Long hair was obligatory, however it always had to be up. It was unacceptable for them to smoke and they were expected to always be accompanied by an older woman or a married woman when outing. Women were usually employed with jobs that were usually associated with their genders, such as servants, seamstresses, secretaries and nursing. However during the war, women started becoming employed in different types of jobs such as factory work, replacing the men who had gone to fight in the war in Europe. In the late 1910s The National American Woman Suffrage Association (NAWSA) had been fighting for decades to get the vote for women.
These women went to work in paying jobs that were usually for men. Some women supported the war and became journalists, photographers, nurses and broadcasters. They were covering the biggest story ever, the men that were at war and the women that were at home doing the man’s work. Other women even joined the military. They were not put in front line positions,but they did important jobs like spies, nursing, making guns’ bayonets and aircrafts parts.
Women played a crucial role during World War II, both with the production of war materials, and keeping our country from sliding back into a depression. Since the 1940s, women have continued to struggle to prove that they can do the same jobs that a male worker can do, and should get paid the same amount for it. Equal pay for women has continued to be an intensely debated subject since World War II, when women stepped up to fill the void in the workforce that men left behind when they courageously fought to defend our country. As scores of men left the country, they left behind massive gaps in the United States workforce. The government noticed this problem, and drafted their infamous Rosie the Riveter posters (A&E Television Networks).
Bradley declared, "The paramount destiny and mission of women are to fulfill the noble and benign offices of wife and mother -- this is the law of the Creator" . While many women may agree that the role of wife and mother is a noble one, most would certainly not agree this position would define their destiny. As many women took on a domestic role during this era, by the turn of the century women were certainly not strangers to the work force. As the developing American nation altered the lives of its citizens, both men and women found themselves struggling economically and migrated into cities to find work in the emerging industrialized labor movement . Ho... ... middle of paper ... ...ov/rori/index.htm, 2011 Santoro, Gene., Top Secret Rosies: The Female Computers of WWII.
Before the World War II, many women only held jobs in the house providing for their children, husband, and the needs that came with taking care of the household, but during the war, this completely changed. Many women were given new opportunities consisting of new jobs, new skills, new challenges, and greater chances to do things that were once only of imagination to them. Women made the war especially possible with taking over the jobs that men would usually do, but could not do because of the war. One of the first things that encouraged women to take on jobs of the men who went off to war was the propaganda. Propaganda consisted of films, radio, and print.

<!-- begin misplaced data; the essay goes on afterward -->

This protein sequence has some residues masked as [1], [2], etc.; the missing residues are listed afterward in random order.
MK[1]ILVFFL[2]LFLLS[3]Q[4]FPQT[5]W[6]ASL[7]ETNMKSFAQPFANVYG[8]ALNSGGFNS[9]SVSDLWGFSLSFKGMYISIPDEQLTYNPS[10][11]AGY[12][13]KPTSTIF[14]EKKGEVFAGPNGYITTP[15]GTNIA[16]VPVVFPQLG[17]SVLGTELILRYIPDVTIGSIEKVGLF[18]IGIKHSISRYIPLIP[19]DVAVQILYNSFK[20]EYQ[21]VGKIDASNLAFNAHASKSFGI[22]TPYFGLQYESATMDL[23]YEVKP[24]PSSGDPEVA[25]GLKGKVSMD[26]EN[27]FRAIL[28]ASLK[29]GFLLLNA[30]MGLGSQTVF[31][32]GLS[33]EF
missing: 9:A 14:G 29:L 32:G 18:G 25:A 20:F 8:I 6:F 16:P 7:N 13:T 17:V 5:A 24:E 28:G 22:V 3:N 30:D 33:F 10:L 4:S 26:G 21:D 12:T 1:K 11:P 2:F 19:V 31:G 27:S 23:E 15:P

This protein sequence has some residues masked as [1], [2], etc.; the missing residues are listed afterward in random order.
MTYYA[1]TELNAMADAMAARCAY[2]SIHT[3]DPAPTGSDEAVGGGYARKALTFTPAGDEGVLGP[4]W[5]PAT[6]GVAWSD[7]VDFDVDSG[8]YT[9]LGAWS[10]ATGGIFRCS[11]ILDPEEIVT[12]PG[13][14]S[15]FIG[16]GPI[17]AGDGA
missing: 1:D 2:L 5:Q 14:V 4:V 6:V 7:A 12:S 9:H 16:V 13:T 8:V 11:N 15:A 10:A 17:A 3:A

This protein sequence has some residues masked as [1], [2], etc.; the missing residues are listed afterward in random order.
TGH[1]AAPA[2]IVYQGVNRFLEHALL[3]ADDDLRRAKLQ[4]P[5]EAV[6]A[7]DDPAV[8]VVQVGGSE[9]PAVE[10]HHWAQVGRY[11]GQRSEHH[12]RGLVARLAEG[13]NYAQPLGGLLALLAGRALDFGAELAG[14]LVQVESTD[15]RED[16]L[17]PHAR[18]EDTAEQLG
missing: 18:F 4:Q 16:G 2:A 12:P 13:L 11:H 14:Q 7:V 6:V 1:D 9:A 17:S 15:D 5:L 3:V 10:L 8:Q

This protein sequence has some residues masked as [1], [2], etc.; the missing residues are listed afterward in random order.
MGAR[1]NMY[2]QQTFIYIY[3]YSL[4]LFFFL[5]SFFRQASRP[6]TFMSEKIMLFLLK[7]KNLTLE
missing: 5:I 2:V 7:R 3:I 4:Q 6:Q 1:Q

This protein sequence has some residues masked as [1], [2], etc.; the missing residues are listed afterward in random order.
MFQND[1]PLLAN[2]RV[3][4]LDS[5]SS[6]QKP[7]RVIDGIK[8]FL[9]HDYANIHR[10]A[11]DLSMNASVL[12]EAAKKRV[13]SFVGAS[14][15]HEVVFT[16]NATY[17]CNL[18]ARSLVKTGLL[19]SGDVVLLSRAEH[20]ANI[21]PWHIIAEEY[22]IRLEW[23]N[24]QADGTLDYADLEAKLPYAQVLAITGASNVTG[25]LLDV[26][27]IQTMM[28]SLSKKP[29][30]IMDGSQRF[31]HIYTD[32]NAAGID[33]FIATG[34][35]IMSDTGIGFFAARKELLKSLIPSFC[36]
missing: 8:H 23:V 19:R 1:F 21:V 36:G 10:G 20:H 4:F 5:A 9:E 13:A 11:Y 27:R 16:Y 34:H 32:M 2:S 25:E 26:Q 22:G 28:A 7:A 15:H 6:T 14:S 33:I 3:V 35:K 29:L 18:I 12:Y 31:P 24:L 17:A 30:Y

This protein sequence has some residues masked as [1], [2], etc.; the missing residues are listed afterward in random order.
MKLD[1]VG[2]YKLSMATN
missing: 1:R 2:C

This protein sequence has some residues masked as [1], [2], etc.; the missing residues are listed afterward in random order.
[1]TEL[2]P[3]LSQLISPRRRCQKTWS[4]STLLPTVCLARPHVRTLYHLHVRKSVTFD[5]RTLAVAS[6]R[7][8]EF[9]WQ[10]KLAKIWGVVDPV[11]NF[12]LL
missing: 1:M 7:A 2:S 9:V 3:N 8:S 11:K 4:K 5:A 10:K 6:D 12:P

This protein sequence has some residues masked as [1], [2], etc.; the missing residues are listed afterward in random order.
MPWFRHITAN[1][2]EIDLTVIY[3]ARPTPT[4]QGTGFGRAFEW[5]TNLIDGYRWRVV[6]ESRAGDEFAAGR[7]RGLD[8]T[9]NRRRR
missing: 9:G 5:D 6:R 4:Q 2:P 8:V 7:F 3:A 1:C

World War II as a Time of Opportunities for American Women World War II was the catalyst that changed the opportunities available to women and eventually the way they were regarded as a viable workforce. Suddenly women throughout the United States were pushing themselves to their limits to support the war effort. Women were fulfilling jobs and responsibilities that many previously believed to be impossible for their gender. Opportunities were opened in steel plants, ammunition factories, and even the United States military. As the war progressed the number of male workers declined dramatically.
The purpose of this essay is to analyze lead female roles in one action film from each decade starting in the 1940’s up to today to see if they do in fact reflect the current ideas of society. 1940’s The 40’s was a pivotal decade in the rethinking of the American woman. With all the men gone to war the country counted on woman to take up the slack and perform not only their designated roles of mother and housewife but also as a good percentage of the workforce. This is the beginning point where traditional ideas of the roles of woman were questioned and society started to understand that women were capable of doing much more than originally thought. However this new awareness did not reflect in most of the movies portraying women in the 40’s.
“We can do it!” is what the famous Rosie the Riveter poster exclaimed. Rosie the Riveter was the icon of American women helping with the war effort. It was 1941 and the United States finally entered World War II. Most propaganda of the United States encouraged average women to join the workforce and help with the war efforts. With men fighting abroad, it was only necessary for women to start working and leave there normal lives of being a housewife.
They thought perhaps, that if they made these smaller, hard working jobs exciting, and noble, that more women would begin to join the work force. For this reason, the media created a fake working woman named Rosie the Riveter, and she was illustrated as a hero for American women. These efforts to pull women into working through magazines worked, more than six million women joined the workforce during war. Therefore, magazines helped to paint a picture of the average women taking a hard working wartime job, and at the same time advertised for other women to do the same. Magazines in 1943 provided articles of women hard at work during war.